Patty Mills received an Order of Australia in 2022
(Image source: Sportingnews.com / MATTHEW ADEKPONYA/GETTY IMAGES)
Patty Mills AM
Here at Vortex, we are not just makers of fine basketball uniforms - we are also huge fans of the sport. We follow both national and overseas leagues, and we never cease to marvel at the talent displayed on the court week after week. To celebrate some of our favourite basketball champions, we’ll be publishing a limited series of player profiles over the coming months, featuring top talents from Australian and beyond.
Starting on our home turf, our first player profile features none other than Australian Basketball legend, Patty Mills.
Discovering the sport
Born in Canberra in 1988 to Torres Strait Islander and Aboriginal parents, Patrick Sammy Mills showed a keen interest in basketball from a young age. Mills first started playing at only four years old, at a local Indigenous club called “The Shadows,” which was started by his parents. An athletically gifted child, Patty participated in many sports growing up, including AFL, cross country running and basketball. We suspect he first had his eyes on an AFL career, as it was not until he was offered a scholarship by the Australian Institute of Sport in 2005 that he gave up footy and truly committed to his basketball career.
Even before he was offered a scholarship, Patty showed real talent. He was an All Australian Junior Basketball representative between 2003-07. With pure speed and a lethal long-range shot, Patty captained the U19 Australian National Basketball Team at the World Championships in Serbia in 2006/2007.
Patty would soon go on to be accepted into the prestigious NCAA institute of St Mary’s College (Gaels) in the United States. In 2007, in his opening season for the Gaels, Patty set a freshman record for the most points in a season (472) as well as most points in a single game (37, v Oregon).
Patty declared himself for the 2009 NBA Draft, where he was selected as the no.55 overall pick by the Portland Trailblazers. He found limited opportunities in his first year at Portland, instead honing his craft in the seconds team, the Idaho Stampede (NBA D-League).
In an interesting twist of fate, the 2011 NBA lockout (which lasted for more than 6 months), actually proved to be beneficial to Patty Mills. It forced him to return to Australia, where he went on to play for the Melbourne Tigers. This stint back home was short lived, however, as he was quickly persuaded to join Chinese basketball powerhouse Xinjiang FT for the 2011/12 season.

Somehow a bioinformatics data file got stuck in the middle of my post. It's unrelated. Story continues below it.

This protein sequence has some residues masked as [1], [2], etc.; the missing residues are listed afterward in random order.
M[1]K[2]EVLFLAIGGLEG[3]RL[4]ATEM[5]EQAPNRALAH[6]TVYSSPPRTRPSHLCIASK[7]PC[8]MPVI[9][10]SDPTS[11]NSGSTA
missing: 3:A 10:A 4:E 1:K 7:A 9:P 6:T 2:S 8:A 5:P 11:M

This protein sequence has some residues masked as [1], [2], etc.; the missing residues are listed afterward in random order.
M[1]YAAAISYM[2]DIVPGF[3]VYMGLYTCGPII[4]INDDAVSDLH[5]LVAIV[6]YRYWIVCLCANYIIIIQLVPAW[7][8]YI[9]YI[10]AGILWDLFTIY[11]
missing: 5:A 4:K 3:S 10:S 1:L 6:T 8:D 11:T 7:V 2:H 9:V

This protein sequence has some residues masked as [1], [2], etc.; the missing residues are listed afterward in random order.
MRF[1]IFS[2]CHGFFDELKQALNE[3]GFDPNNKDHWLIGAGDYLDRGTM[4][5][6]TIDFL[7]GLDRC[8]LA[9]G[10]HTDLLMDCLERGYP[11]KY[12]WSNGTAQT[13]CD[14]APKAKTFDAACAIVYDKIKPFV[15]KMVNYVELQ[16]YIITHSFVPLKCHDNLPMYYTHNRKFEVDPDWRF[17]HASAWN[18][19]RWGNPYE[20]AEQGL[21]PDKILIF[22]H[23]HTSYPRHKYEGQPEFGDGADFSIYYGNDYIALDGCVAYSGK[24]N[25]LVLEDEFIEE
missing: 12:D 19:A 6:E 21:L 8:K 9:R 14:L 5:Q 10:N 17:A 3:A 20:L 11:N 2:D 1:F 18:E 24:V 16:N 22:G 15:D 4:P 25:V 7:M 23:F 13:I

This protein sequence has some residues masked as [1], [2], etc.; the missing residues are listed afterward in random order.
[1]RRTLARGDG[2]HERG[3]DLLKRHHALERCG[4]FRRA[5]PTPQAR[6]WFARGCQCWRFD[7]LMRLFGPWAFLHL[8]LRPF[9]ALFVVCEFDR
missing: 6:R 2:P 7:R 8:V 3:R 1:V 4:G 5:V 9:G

His talent and skill in these two competitions did not go unnoticed back in the United States, and he was recruited back to the US in less than a year. This time to play for San Antonio Spurs, under legendary coach Gregg Popovich.
Mills quickly became a key player off the bench for the Spurs and helped them win the 2014 NBA Championship against the Miami Heat. He stayed with the Spurs for over a decade, before recently joining the Brooklyn Nets (in 2021).
Despite his great success overseas, however, he didn’t miss the chance to compete alongside his fellow Australians in the Tokyo Olympics 2020. As team captain, he led the Aussie team to their first ever bronze medal victory, in a 107-93 win against Slovenia. Patty himself scored 42 of said points in a pretty epic performance.
Off The Court
In addition to all his achievements on the court, Patty has always been an excellent leader and advocate for Indigenous communities. In 2021, he was awarded the NBA Cares Community Assist Award for his efforts to improve opportunities for Aboriginal youth in Australia. Only a year later, he received an AM (Member of the Order of Australia) for his service to basketball, and his charitable initiatives for Indigenous communities. These are significant awards, yet they are only two examples of a very long list of achievements on Patty’s CV.
Needless to say, Patty is one of our personal heroes. His passion and commitment to the game as well as social justice for Aboriginal peoples proves he is not only a fantastic player, but a great person too. A force both on and off the court, we’re certain Patty will continue to inspire young minds and players for decades to come.
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